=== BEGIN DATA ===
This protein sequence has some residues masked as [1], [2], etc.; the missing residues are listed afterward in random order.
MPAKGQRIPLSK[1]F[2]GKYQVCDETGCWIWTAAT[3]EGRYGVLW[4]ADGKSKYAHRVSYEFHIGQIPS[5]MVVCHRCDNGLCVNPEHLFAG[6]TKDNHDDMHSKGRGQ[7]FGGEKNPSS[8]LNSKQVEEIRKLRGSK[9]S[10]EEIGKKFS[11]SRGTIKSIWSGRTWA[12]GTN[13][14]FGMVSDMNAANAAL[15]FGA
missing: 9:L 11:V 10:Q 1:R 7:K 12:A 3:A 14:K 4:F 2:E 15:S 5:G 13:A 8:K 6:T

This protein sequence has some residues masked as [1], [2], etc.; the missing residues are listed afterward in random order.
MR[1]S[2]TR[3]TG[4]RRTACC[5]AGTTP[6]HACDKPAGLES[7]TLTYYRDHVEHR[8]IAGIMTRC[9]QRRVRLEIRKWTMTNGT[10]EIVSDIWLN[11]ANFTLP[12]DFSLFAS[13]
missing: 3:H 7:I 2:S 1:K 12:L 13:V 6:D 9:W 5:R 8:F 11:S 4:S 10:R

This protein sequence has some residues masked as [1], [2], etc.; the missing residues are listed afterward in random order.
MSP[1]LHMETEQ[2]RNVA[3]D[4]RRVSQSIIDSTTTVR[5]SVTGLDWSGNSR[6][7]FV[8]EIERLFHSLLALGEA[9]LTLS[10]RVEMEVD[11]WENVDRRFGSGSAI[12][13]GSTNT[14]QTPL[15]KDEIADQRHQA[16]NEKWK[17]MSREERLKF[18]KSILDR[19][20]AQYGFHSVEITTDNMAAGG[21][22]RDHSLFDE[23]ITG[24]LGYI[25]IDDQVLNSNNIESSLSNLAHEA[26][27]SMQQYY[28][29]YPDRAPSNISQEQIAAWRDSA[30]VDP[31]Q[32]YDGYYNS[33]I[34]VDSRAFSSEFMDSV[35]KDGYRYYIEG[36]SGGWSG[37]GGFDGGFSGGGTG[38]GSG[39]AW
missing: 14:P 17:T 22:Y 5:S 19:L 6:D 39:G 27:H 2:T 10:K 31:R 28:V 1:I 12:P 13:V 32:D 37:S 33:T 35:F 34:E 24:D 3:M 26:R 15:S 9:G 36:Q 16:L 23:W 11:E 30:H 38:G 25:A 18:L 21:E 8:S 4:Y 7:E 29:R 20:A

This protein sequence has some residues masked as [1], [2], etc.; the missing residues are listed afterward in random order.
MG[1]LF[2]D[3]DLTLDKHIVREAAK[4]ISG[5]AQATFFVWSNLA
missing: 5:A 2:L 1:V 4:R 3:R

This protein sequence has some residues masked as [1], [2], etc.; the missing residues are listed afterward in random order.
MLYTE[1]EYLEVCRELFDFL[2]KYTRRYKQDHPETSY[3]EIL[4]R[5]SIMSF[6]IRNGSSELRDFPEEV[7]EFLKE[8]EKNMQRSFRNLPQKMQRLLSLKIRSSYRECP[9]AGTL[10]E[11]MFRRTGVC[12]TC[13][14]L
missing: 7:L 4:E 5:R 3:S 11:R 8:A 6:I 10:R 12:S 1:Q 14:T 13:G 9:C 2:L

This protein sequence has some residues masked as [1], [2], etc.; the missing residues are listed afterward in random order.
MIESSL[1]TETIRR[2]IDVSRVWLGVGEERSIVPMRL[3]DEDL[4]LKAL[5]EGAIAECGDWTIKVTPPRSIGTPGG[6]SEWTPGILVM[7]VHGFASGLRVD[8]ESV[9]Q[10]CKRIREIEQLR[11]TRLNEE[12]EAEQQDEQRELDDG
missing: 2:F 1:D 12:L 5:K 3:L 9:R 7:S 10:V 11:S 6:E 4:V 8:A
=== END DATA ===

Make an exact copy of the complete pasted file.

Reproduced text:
This protein sequence has some residues masked as [1], [2], etc.; the missing residues are listed afterward in random order.
MPAKGQRIPLSK[1]F[2]GKYQVCDETGCWIWTAAT[3]EGRYGVLW[4]ADGKSKYAHRVSYEFHIGQIPS[5]MVVCHRCDNGLCVNPEHLFAG[6]TKDNHDDMHSKGRGQ[7]FGGEKNPSS[8]LNSKQVEEIRKLRGSK[9]S[10]EEIGKKFS[11]SRGTIKSIWSGRTWA[12]GTN[13][14]FGMVSDMNAANAAL[15]FGA
missing: 9:L 11:V 10:Q 1:R 7:K 12:A 3:A 14:K 4:F 2:E 15:S 5:G 13:A 8:K 6:T

This protein sequence has some residues masked as [1], [2], etc.; the missing residues are listed afterward in random order.
MR[1]S[2]TR[3]TG[4]RRTACC[5]AGTTP[6]HACDKPAGLES[7]TLTYYRDHVEHR[8]IAGIMTRC[9]QRRVRLEIRKWTMTNGT[10]EIVSDIWLN[11]ANFTLP[12]DFSLFAS[13]
missing: 3:H 7:I 2:S 1:K 12:L 13:V 6:D 9:W 5:R 8:F 11:S 4:S 10:R

This protein sequence has some residues masked as [1], [2], etc.; the missing residues are listed afterward in random order.
MSP[1]LHMETEQ[2]RNVA[3]D[4]RRVSQSIIDSTTTVR[5]SVTGLDWSGNSR[6][7]FV[8]EIERLFHSLLALGEA[9]LTLS[10]RVEMEVD[11]WENVDRRFGSGSAI[12][13]GSTNT[14]QTPL[15]KDEIADQRHQA[16]NEKWK[17]MSREERLKF[18]KSILDR[19][20]AQYGFHSVEITTDNMAAGG[21][22]RDHSLFDE[23]ITG[24]LGYI[25]IDDQVLNSNNIESSLSNLAHEA[26][27]SMQQYY[28][29]YPDRAPSNISQEQIAAWRDSA[30]VDP[31]Q[32]YDGYYNS[33]I[34]VDSRAFSSEFMDSV[35]KDGYRYYIEG[36]SGGWSG[37]GGFDGGFSGGGTG[38]GSG[39]AW
missing: 14:P 17:T 22:Y 5:S 19:L 6:D 39:G 27:H 2:T 10:K 31:R 28:V 1:I 12:P 13:V 32:D 37:S 33:T 35:F 34:E 24:D 3:M 26:R 15:S 9:G 36:Q 16:L 23:W 11:E 30:H 38:G 25:A 18:L 21:E 8:S 4:Y 7:E 29:R 20:A

This protein sequence has some residues masked as [1], [2], etc.; the missing residues are listed afterward in random order.
MG[1]LF[2]D[3]DLTLDKHIVREAAK[4]ISG[5]AQATFFVWSNLA
missing: 5:A 2:L 1:V 4:R 3:R

This protein sequence has some residues masked as [1], [2], etc.; the missing residues are listed afterward in random order.
MLYTE[1]EYLEVCRELFDFL[2]KYTRRYKQDHPETSY[3]EIL[4]R[5]SIMSF[6]IRNGSSELRDFPEEV[7]EFLKE[8]EKNMQRSFRNLPQKMQRLLSLKIRSSYRECP[9]AGTL[10]E[11]MFRRTGVC[12]TC[13][14]L
missing: 7:L 4:E 5:R 3:S 11:R 8:A 6:I 10:R 12:S 1:Q 14:T 13:G 9:C 2:L

This protein sequence has some residues masked as [1], [2], etc.; the missing residues are listed afterward in random order.
MIESSL[1]TETIRR[2]IDVSRVWLGVGEERSIVPMRL[3]DEDL[4]LKAL[5]EGAIAECGDWTIKVTPPRSIGTPGG[6]SEWTPGILVM[7]VHGFASGLRVD[8]ESV[9]Q[10]CKRIREIEQLR[11]TRLNEE[12]EAEQQDEQRELDDG
missing: 2:F 1:D 12:L 5:K 3:L 9:R 7:S 10:V 11:S 6:E 4:V 8:A